“The Goof" is the groove master. He holds down that reggae beat better than most. You would never guess that he is a totally self-taught drummer and has never had even a single formal lesson.
Goofy’s best friends were all musicians. In Jamaica, he worked as a stagehand and set up and broke down all the equipment for their gigs. He was the brunt of a lot of jokes because he was always around musicians and equipment and couldn’t play a single instrument. “Most of my friends were well-respected musicians and people always looked at me funny. I wanted to prove to people that I could be someone too."
So, the Goof, at age 24, took this situation and began working toward turning it around. He started practicing drumming on the couch, chairs, tables and anything else that would be still. He would try to remember what he heard and what he saw earlier in the day. He kept his “drumming" a secret. One day, eight months after he began this training, he returned and set up all of the band’s equipment in the practice room after their gig. When he thought everyone had left for the evening, Goof took a seat behind the drummer’s drum set and began to play. This was the first time he had ever played a real drum set. Little did he know that the bass player had returned. The bassist couldn’t believe what he heard and said “Wow, that was good!" After Goofy received that compliment, he was so pleased with himself that he stopped practicing. Word got around that there was a new drummer around.
Larry Graham, yes, the Larry Graham, lived and performed in Jamaica. He was the entertainment manager at Richmond Hill. He called Goof and asked him to play drums for his gig that evening. Goof replied that he should get someone else. A couple of hours later, Goof got another call saying that they needed him because no one else was available.
Showtime was at 7:30. Goof went there with wobbling knees. He was overwhelmed when he saw the huge 11-piece drum set. When he started playing, he had to use his left hand to hold down his left leg to try to stop it from trembling. Then he was able to relax and focus. He playing so well that Larry complimented him on his ability. That was his first big break and greatest confirmation of his skill as a drummer.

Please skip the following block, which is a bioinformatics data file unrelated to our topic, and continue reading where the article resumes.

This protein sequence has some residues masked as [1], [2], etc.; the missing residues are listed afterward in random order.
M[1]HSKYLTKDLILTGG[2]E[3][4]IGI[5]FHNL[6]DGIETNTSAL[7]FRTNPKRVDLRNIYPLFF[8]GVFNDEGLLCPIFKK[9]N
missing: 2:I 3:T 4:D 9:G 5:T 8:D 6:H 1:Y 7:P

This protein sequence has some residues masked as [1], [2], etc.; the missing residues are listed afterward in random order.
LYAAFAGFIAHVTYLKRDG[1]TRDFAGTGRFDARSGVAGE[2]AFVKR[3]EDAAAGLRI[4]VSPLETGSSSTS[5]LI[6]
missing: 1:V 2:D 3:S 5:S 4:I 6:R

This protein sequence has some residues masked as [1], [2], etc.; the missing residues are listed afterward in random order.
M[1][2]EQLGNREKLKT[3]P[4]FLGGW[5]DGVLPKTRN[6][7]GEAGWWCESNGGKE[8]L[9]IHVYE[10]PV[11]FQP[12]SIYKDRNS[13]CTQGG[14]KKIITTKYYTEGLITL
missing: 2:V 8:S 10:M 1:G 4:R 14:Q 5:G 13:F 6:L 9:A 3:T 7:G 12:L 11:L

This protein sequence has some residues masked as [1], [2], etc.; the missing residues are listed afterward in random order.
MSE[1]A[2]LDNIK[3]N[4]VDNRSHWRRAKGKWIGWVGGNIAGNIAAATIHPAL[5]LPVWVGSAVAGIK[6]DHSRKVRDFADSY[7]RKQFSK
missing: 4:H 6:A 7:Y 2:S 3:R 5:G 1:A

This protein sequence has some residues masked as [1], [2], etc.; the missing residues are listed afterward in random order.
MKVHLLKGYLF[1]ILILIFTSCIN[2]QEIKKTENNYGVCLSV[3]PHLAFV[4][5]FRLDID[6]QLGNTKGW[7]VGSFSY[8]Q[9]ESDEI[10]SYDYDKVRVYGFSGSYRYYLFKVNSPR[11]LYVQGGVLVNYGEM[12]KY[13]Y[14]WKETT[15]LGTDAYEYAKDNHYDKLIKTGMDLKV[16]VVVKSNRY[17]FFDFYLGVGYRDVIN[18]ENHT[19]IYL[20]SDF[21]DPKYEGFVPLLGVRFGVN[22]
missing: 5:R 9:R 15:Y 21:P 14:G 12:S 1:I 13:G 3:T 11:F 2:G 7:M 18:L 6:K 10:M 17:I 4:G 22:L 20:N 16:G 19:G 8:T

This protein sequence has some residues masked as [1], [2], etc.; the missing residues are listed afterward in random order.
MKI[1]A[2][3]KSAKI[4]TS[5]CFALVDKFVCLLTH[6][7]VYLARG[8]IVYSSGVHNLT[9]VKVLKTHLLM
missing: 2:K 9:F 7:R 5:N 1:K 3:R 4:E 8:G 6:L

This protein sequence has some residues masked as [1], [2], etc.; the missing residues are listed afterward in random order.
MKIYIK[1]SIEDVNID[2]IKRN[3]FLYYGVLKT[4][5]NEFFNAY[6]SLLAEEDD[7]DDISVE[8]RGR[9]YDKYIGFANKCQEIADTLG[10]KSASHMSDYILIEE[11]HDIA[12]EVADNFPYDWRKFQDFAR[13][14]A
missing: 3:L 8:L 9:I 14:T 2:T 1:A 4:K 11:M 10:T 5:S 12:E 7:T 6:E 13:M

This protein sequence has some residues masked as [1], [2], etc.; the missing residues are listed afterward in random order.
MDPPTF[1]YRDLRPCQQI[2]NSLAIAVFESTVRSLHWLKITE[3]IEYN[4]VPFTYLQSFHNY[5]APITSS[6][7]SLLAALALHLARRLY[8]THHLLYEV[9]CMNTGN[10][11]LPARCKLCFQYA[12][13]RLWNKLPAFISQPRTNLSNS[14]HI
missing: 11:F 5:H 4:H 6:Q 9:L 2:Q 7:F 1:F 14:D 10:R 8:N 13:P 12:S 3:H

In 1994, Goof went to work on Carnival Cruise Lines playing drums for a group called New Birth (no, not the New Birth). He did this for two years working on the M.S. Holiday and the M.S. Imagination.
In 1996 Goof returned home and started a reggae band called Mystic Vibes. They played at Tino’s Restaurant and developed some fame on the island by doing the Hotel Splash circuit. So people knew that if they wanted an excellent, solid reggae drummer, that they should call Mitchell Osbourne – or Goofy. He has played behind international artists such as Yellow Man, Gregory Isaacs, Ninja Man, General Threes, and Michael Black.
Mitchell migrated to the U.S. in September of 1999 and came to Hartford, Connecticut. Here he was introduced to Crucial Massive and became their drummer.
The most amazing thing to him though is that he happened to run into his childhood sweetheart, Diane. After seven years of separation and having had no contact whatsoever, they crossed paths. They were married right away and have been happily married since.
Also since being here, Goof has played with High Voltage, Alley Cat and Calbut Production. They’ve opened shows for some pretty big names such as: Beres Hammond, who was nominated for Grammy, Damien Marley at Toad’s Place, Wayne Wonder at the West Indian Club in Hartford, CT, Junior Holt and Lynford Brown Eyes Nugent. Not bad for someone who started playing by banging on couches, tables and cushions when he was 24 years old.
Goof is the reggae groove master, but also plays calypso, R&B, swing, jazz, and other styles. His goal is to be the best he can be and to be known as one of the best.